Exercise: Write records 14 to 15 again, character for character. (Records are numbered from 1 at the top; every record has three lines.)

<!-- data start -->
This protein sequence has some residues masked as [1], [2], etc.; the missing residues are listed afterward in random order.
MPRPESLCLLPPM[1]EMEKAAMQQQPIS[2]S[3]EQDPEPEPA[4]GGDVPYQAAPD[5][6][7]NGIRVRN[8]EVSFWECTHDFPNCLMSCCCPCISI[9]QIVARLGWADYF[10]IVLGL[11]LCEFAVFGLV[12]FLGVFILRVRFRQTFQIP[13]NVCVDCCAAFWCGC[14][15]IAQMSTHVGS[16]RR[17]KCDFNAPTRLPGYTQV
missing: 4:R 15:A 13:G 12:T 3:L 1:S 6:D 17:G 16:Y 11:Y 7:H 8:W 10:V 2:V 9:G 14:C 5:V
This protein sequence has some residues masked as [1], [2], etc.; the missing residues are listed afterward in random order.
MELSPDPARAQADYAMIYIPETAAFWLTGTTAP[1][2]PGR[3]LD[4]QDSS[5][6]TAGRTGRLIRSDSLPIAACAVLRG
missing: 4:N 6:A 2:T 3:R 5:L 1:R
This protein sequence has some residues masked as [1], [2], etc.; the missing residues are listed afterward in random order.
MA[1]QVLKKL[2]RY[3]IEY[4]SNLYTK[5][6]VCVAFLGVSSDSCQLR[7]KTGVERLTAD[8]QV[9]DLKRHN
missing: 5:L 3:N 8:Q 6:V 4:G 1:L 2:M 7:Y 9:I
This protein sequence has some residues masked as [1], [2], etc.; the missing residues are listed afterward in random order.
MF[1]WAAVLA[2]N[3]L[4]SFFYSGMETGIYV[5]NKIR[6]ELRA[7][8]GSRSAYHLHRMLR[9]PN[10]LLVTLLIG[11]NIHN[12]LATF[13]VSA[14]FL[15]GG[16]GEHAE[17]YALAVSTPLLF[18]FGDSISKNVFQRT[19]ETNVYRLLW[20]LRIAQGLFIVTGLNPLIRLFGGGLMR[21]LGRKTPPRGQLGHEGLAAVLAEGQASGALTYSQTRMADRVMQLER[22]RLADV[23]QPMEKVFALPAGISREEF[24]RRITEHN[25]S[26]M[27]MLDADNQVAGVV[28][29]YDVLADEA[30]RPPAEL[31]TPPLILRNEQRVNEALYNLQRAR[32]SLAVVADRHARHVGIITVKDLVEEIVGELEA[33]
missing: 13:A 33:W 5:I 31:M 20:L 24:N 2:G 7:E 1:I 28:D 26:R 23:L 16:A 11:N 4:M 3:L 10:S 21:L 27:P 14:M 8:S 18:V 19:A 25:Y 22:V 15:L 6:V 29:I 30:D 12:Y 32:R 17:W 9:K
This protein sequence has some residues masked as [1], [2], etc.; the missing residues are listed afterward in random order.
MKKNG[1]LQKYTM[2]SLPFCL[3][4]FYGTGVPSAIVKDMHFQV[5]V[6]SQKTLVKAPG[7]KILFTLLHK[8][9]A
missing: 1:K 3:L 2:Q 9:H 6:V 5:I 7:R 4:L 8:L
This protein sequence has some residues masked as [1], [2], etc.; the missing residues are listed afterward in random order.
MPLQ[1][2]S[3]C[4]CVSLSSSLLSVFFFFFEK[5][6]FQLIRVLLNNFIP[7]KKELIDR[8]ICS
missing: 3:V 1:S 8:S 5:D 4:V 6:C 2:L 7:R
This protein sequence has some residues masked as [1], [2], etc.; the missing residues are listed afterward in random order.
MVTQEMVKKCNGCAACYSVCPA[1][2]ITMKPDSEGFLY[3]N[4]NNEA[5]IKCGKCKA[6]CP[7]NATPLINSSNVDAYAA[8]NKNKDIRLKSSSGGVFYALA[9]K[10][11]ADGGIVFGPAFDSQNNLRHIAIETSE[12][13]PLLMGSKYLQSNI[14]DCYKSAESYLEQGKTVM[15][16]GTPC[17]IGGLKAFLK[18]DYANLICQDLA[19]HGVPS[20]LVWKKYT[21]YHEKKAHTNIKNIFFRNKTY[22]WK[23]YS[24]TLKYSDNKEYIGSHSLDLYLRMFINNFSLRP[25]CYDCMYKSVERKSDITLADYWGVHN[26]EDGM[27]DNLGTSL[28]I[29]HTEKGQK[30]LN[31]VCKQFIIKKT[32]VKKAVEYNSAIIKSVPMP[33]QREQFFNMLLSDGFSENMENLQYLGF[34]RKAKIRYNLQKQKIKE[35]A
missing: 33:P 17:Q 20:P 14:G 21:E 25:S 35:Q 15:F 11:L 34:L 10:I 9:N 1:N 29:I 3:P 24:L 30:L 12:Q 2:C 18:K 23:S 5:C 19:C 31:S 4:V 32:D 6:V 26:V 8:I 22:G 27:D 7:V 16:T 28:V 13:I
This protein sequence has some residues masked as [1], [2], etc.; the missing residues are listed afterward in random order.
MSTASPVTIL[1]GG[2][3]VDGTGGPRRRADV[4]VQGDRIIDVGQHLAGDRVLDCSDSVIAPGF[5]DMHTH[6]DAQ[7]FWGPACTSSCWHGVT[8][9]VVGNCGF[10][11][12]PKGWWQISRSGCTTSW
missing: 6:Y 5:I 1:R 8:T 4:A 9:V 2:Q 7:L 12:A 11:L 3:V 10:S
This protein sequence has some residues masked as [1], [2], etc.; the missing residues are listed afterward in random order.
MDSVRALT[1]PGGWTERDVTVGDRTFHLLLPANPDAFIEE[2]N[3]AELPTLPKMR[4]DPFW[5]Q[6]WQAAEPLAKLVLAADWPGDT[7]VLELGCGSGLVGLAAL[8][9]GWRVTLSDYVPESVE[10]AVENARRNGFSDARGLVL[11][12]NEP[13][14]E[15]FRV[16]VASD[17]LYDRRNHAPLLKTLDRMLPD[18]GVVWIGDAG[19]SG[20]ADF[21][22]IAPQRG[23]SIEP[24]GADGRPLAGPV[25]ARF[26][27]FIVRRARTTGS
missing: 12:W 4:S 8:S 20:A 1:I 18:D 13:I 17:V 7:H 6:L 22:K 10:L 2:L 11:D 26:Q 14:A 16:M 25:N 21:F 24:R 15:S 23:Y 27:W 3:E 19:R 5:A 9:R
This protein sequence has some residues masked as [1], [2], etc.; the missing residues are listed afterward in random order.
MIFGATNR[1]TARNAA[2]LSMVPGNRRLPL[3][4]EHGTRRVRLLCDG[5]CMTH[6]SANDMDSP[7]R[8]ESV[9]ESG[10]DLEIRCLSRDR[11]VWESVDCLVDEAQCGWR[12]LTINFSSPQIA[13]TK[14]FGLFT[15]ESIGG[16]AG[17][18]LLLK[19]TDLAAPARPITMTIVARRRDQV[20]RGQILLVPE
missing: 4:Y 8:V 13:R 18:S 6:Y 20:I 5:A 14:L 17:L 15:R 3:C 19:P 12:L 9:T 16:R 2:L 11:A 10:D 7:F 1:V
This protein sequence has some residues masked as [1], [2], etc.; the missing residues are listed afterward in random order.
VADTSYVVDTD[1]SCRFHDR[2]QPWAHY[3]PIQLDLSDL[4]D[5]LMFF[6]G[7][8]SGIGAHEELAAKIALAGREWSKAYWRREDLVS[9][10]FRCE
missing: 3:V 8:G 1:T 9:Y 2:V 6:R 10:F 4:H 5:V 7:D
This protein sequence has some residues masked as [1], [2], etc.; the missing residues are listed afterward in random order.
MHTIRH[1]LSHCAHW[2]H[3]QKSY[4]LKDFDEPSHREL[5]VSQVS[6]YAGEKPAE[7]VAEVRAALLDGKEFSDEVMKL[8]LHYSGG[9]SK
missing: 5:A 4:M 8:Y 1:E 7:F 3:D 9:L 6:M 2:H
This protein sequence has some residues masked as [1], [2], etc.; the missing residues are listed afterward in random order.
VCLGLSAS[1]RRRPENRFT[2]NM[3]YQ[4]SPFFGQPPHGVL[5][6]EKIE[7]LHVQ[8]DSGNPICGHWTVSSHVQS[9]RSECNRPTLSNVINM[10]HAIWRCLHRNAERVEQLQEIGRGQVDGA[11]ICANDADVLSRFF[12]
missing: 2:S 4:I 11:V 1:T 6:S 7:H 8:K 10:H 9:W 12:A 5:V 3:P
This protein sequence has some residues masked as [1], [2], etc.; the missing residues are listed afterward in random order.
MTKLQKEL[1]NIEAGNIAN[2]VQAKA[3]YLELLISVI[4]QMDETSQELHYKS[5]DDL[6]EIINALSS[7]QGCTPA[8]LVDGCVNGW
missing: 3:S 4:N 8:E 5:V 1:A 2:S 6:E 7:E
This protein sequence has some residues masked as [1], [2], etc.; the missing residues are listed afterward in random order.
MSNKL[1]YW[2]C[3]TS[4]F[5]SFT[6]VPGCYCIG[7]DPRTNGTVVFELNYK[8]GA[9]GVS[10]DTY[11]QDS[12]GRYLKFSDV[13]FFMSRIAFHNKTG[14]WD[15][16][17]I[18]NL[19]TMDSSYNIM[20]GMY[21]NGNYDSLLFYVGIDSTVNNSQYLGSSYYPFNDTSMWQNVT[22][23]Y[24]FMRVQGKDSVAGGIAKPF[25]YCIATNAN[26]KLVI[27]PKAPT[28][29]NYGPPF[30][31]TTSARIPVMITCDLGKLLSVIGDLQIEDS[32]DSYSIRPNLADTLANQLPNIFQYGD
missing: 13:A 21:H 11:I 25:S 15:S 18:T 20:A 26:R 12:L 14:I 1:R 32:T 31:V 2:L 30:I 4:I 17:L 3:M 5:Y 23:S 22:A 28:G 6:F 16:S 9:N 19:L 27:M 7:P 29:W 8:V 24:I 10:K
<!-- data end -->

This protein sequence has some residues masked as [1], [2], etc.; the missing residues are listed afterward in random order.
MTKLQKEL[1]NIEAGNIAN[2]VQAKA[3]YLELLISVI[4]QMDETSQELHYKS[5]DDL[6]EIINALSS[7]QGCTPA[8]LVDGCVNGW
missing: 3:S 4:N 8:E 5:V 1:A 2:S 6:E 7:E
This protein sequence has some residues masked as [1], [2], etc.; the missing residues are listed afterward in random order.
MSNKL[1]YW[2]C[3]TS[4]F[5]SFT[6]VPGCYCIG[7]DPRTNGTVVFELNYK[8]GA[9]GVS[10]DTY[11]QDS[12]GRYLKFSDV[13]FFMSRIAFHNKTG[14]WD[15][16][17]I[18]NL[19]TMDSSYNIM[20]GMY[21]NGNYDSLLFYVGIDSTVNNSQYLGSSYYPFNDTSMWQNVT[22][23]Y[24]FMRVQGKDSVAGGIAKPF[25]YCIATNAN[26]KLVI[27]PKAPT[28][29]NYGPPF[30][31]TTSARIPVMITCDLGKLLSVIGDLQIEDS[32]DSYSIRPNLADTLANQLPNIFQYGD
missing: 13:A 21:H 11:I 25:S 15:S 18:T 20:A 26:R 12:L 14:I 1:R 32:T 31:V 2:L 30:I 4:I 17:L 3:M 5:Y 23:S 22:A 28:G 6:F 16:S 9:N 19:L 27:M 7:P 29:W 8:V 24:I 10:K